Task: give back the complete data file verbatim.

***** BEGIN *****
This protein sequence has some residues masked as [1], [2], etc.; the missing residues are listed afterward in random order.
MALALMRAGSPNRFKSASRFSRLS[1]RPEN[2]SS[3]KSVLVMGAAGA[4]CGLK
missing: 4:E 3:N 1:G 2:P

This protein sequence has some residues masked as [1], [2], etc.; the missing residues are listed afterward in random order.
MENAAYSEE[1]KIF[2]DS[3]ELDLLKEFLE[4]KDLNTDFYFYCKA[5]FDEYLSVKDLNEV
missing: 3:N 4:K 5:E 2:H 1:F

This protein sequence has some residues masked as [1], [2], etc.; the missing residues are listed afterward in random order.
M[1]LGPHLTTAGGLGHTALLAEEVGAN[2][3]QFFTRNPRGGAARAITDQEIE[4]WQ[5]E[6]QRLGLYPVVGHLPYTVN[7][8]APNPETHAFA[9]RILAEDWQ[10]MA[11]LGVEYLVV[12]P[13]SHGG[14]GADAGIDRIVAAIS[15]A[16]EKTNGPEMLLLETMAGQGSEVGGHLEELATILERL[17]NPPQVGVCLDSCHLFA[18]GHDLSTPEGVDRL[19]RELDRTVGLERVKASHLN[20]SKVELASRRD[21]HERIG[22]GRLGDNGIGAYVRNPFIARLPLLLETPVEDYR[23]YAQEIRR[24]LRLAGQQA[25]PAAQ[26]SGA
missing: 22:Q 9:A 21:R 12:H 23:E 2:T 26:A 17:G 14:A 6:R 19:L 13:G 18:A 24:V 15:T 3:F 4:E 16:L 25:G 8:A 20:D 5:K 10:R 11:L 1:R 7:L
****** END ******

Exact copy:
This protein sequence has some residues masked as [1], [2], etc.; the missing residues are listed afterward in random order.
MALALMRAGSPNRFKSASRFSRLS[1]RPEN[2]SS[3]KSVLVMGAAGA[4]CGLK
missing: 4:E 3:N 1:G 2:P

This protein sequence has some residues masked as [1], [2], etc.; the missing residues are listed afterward in random order.
MENAAYSEE[1]KIF[2]DS[3]ELDLLKEFLE[4]KDLNTDFYFYCKA[5]FDEYLSVKDLNEV
missing: 3:N 4:K 5:E 2:H 1:F

This protein sequence has some residues masked as [1], [2], etc.; the missing residues are listed afterward in random order.
M[1]LGPHLTTAGGLGHTALLAEEVGAN[2][3]QFFTRNPRGGAARAITDQEIE[4]WQ[5]E[6]QRLGLYPVVGHLPYTVN[7][8]APNPETHAFA[9]RILAEDWQ[10]MA[11]LGVEYLVV[12]P[13]SHGG[14]GADAGIDRIVAAIS[15]A[16]EKTNGPEMLLLETMAGQGSEVGGHLEELATILERL[17]NPPQVGVCLDSCHLFA[18]GHDLSTPEGVDRL[19]RELDRTVGLERVKASHLN[20]SKVELASRRD[21]HERIG[22]GRLGDNGIGAYVRNPFIARLPLLLETPVEDYR[23]YAQEIRR[24]LRLAGQQA[25]PAAQ[26]SGA
missing: 22:Q 9:A 21:R 12:H 23:E 2:T 26:A 17:G 14:A 6:R 19:L 13:G 18:A 24:V 15:T 3:F 4:E 16:L 25:G 8:A 20:D 5:K 10:R 11:L 1:R 7:L